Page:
How far should artificial intelligence be allowed to go?
Hardly any other technological development raises as many ethical questions as artificial intelligence (AI). And the closer it gets to people – for instance, in customer dialogue – the more specific the demands become for clear rules regarding its use. The European Commission responded to these demands in December 2018 with its proposal “Ethics Guidelines for Trustworthy AI.”
In his short story “Runaround,” first published in 1942, Russian-American science fiction author Isaac Asimov developed three fictitious laws for how robots should interact with people. In his stories, these three laws set the foundation for the coexistence of machines and their human masters in a vision of the future – one in which artificial intelligence has long been thinking and acting independently. Today, algorithm-based intelligent systems are not nearly that far advanced. And yet, in a certain sense, they seem to be growing more and more human.
As useful and advanced as these systems may be, the necessity of rules for their use is no longer a matter of science fiction. AI not only has the potential to sustainably improve the lives of all of us; it also has the potential to endanger society if it falls into the wrong hands. The debate on ethics involves numerous questions: Can an intelligent machine (e.g. in the form of a chatbot) deceive people about its nature? To what extent can an algorithm use collected data to assess a person’s creditworthiness? Should an AI system be able to perform a medical procedure on its own authority, without involving a human physician?
In order to sustainably answer such questions and to develop regulations for the responsible use of AI, an expert group from the European Commission proposed a set of guidelines for a future ethic of artificial intelligence. The proposal was published on December 18, 2018. Public debate on the issue was expressly encouraged, with the website of the European Commission stating, “Tell us what you think. The European expert group requests your feedback.”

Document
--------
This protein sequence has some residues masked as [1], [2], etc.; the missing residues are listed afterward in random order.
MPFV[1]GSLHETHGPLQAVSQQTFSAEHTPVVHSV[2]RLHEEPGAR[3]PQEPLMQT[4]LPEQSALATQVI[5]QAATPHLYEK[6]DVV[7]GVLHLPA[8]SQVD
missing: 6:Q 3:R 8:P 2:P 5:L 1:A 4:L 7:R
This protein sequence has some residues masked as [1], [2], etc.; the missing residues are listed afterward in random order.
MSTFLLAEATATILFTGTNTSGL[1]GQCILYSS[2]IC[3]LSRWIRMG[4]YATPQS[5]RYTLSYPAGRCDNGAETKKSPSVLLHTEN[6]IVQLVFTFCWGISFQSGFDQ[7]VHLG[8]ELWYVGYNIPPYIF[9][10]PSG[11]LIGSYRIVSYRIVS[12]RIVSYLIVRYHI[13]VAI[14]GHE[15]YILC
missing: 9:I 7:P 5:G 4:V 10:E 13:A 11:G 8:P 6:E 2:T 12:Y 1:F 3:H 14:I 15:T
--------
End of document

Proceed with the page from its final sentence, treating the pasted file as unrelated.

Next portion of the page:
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For the good of the people
When it comes to the good of the people (“Ensure that AI is human-centric”), these guidelines are not too unlike Asimov’s robot laws from nearly 80 years ago. Aspects such as accountability, data governance, non-discrimination, and freedom of the individual are examined and – in view of their relationship to artificial intelligence – are placed in a broader social context that is intended to inspire dialogue. Indeed, a lively discussion has developed on the subject since December of last year.
This is an important step toward the future, as confirmed by Sara Stalder, managing director of Konsumentenschutz, the Swiss foundation for consumer protection: “Information ethics – and ethics in general – is ultimately an entrepreneurial task. I’m convinced that information ethics will be an important issue in the coming years. A company’s credibility and attractiveness will be measured in part by its approach to information ethics, depending on the extent to which it is applied and the way data is used.” And this is a perspective that can be carried over into Europe as a whole, thereby substantiating the European Commission’s push to promote more obligation in the area of corporate responsibility.
Europe and the United States
But not everyone is convinced about the proposed guidelines. In the Frankfurter Allgemeine Zeitung, scientific journalist Ranga Yogeshwar criticizes the composition of the expert group. Besides comprising representatives of European companies such as Airbus, Orange, Bayer and Zalando, it also contains delegates representing US corporations such as Google and Amazon. Yogeshwar sees this (at least partially) as an attempt to create a climate that would allow major US corporations to cement their position in Europe – under the cover of a general discussion on ethics: “At least since the implementation of the European General Data Protection Regulation (GDPR) in May 2018, major players such as Google, Facebook and others have had a much harder time doing business on the European market. Maybe Silicon Valley has learned something from this and is now trying to break down a possible European AI barrier ahead of time.”
But whether it involves visionary debates or exerting influence for one’s own interests, one thing is clear: ethical approaches to increasingly intelligent systems will remain a matter of public discussion for some time to come. Today’s examples of AI are still like “savants,” as German computer scientist Jürgen Schmidhuber calls them, but they are constantly increasing their knowledge. And recommendations such as the guidelines proposed by the European Commission are a step in the right direction – even if they won’t serve as the basis for any new robot laws anytime soon.